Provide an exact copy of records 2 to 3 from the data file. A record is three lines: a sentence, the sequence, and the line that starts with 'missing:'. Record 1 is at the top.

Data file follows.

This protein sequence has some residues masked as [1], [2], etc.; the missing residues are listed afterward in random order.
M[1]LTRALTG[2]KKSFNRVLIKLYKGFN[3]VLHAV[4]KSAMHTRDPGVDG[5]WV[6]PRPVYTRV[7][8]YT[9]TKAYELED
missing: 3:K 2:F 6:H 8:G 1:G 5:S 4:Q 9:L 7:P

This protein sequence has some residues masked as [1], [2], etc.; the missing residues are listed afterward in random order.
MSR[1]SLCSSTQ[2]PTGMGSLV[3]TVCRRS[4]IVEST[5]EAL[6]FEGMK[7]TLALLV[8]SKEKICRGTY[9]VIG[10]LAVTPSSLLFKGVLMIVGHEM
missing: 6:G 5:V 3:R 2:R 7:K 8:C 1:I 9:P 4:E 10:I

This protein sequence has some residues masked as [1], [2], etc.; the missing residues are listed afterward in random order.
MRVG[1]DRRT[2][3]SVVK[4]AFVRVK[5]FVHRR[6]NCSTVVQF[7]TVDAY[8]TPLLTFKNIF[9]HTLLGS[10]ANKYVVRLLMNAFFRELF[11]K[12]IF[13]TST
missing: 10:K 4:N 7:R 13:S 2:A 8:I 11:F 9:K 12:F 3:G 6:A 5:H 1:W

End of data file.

This protein sequence has some residues masked as [1], [2], etc.; the missing residues are listed afterward in random order.
MSR[1]SLCSSTQ[2]PTGMGSLV[3]TVCRRS[4]IVEST[5]EAL[6]FEGMK[7]TLALLV[8]SKEKICRGTY[9]VIG[10]LAVTPSSLLFKGVLMIVGHEM
missing: 6:G 5:V 3:R 2:R 7:K 8:C 1:I 9:P 4:E 10:I

This protein sequence has some residues masked as [1], [2], etc.; the missing residues are listed afterward in random order.
MRVG[1]DRRT[2][3]SVVK[4]AFVRVK[5]FVHRR[6]NCSTVVQF[7]TVDAY[8]TPLLTFKNIF[9]HTLLGS[10]ANKYVVRLLMNAFFRELF[11]K[12]IF[13]TST
missing: 10:K 4:N 7:R 13:S 2:A 8:I 11:F 9:K 12:F 3:G 6:A 5:H 1:W